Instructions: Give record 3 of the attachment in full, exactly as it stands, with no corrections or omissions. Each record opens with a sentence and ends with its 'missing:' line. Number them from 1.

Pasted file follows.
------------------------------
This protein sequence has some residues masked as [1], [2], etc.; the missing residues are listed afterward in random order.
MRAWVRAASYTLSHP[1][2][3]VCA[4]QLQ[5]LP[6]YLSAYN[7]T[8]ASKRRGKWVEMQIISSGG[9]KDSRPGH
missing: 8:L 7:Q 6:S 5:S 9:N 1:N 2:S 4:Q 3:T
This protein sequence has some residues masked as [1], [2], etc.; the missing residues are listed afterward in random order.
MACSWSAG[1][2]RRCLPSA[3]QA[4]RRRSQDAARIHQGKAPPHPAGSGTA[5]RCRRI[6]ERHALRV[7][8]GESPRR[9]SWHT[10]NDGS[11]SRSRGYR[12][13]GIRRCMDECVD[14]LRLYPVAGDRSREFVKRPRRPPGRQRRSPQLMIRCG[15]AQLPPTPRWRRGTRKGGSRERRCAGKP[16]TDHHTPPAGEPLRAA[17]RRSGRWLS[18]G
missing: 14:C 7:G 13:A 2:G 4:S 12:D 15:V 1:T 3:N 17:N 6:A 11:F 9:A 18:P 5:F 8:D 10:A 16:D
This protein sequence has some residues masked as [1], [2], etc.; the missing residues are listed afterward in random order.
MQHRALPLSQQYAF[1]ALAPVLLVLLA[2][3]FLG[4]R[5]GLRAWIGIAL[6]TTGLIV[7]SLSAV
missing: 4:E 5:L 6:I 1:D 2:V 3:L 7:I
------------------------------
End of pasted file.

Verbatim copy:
This protein sequence has some residues masked as [1], [2], etc.; the missing residues are listed afterward in random order.
MQHRALPLSQQYAF[1]ALAPVLLVLLA[2][3]FLG[4]R[5]GLRAWIGIAL[6]TTGLIV[7]SLSAV
missing: 4:E 5:L 6:I 1:D 2:V 3:L 7:I